shell-shocked investors caught a break Wednesday when the motorcycle maker reported better-than-expected earnings for the second quarter and raised guidance for the year.
The company also disclosed a
Securities and Exchange Commission
probe into an April business update that lopped about 17% off its market cap.
For the second quarter, Harley earned $237.4 million, or 84 cents a share, compared with earnings of $247.2 million, or 83 cents a share, a year ago. The higher EPS reflects the repurchase of about 20 million common shares this year. Revenue rose 0.4% from a year ago to $1.33 billion.
Analysts were forecasting earnings of 79 cents a share on sales of $1.31 billion in the quarter.
Harley said the share repurchases should help the bottom line for all of 2005. The company sees full-year EPS rising 10% to 13%, up from its previous guidance of 5% to 8%.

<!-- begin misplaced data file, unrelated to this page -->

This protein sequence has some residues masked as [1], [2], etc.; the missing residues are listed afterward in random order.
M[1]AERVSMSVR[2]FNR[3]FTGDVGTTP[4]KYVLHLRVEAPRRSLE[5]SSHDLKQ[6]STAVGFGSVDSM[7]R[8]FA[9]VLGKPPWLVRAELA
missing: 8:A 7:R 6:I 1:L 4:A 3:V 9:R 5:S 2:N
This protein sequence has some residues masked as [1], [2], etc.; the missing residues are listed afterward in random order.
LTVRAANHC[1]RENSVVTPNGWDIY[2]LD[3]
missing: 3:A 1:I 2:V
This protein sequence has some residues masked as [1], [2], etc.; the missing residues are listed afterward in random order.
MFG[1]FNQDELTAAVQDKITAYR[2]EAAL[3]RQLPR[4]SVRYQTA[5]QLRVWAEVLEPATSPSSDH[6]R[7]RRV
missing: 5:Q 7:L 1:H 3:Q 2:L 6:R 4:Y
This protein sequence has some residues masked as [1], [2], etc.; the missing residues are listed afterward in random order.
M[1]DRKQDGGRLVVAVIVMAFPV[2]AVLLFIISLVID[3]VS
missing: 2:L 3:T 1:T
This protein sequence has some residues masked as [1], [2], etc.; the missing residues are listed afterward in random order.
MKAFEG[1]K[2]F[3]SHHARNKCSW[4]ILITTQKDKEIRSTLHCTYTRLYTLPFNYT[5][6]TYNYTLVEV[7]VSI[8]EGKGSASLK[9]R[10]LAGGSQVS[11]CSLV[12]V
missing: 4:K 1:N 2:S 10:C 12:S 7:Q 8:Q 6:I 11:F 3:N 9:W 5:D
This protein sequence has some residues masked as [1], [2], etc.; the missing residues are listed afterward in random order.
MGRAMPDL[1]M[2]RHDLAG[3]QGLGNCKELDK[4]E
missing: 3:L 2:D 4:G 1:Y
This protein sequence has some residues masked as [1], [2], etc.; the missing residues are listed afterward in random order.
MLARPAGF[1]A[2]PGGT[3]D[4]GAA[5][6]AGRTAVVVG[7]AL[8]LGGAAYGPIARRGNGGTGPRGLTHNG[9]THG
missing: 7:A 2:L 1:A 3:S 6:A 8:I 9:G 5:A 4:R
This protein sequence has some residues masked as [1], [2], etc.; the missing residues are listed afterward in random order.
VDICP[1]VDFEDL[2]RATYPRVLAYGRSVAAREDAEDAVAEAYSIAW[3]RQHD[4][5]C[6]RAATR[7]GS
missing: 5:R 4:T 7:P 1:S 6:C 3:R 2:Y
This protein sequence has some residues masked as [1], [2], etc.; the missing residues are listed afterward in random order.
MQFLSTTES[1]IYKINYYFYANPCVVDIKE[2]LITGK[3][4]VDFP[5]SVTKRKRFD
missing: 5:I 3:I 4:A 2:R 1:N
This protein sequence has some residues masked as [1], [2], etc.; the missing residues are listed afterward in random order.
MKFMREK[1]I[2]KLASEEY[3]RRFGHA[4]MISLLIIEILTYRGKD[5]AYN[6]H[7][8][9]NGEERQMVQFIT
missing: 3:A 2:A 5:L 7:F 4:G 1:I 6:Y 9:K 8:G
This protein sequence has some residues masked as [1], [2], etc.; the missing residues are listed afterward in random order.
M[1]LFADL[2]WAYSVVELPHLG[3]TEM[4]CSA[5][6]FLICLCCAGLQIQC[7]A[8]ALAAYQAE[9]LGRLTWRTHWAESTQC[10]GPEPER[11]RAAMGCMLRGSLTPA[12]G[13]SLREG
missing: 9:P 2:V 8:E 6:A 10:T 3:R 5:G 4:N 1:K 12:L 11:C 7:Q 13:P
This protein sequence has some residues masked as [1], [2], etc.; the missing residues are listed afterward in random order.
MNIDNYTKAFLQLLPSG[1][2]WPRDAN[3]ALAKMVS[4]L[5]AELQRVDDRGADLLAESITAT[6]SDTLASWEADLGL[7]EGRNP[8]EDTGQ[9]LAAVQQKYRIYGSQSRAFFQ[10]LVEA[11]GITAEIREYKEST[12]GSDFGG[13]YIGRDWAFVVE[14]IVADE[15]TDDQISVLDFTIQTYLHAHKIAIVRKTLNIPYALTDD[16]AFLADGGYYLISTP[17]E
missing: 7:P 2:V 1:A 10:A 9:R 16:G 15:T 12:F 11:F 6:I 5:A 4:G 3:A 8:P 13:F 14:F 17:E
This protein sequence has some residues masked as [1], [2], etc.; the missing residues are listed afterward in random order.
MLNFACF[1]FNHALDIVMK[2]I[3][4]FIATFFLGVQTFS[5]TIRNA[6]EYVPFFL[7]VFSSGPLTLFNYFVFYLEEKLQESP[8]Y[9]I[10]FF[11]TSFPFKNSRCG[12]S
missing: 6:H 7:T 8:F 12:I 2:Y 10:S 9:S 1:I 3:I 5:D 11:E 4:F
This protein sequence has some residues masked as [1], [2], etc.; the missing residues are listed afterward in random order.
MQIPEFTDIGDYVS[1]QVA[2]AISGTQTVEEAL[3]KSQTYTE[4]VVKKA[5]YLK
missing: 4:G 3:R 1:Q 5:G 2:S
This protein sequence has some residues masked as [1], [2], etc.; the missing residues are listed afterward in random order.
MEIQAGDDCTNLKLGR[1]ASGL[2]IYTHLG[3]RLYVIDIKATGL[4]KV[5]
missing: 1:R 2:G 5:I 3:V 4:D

According to a release, second-quarter sales of Harley-Davison motorcycles in the U.S. rose 3.2% from a year ago, while European retail sales rose 23% and sales in other international markets rose 11%. The company says it's on track to ship 329,000 Harley-Davidson motorcycles in 2005, up 3.7% from 2004.
The shares jumped $2.55, or 5%, to $52.25 Wednesday morning.
Separately, Harley said the SEC is investigating allegations contained in shareholder suits that were launched after the company guided shipments and earnings lower on April 13. The company said it "isn't surprised" by the inquiry, with which it is cooperating.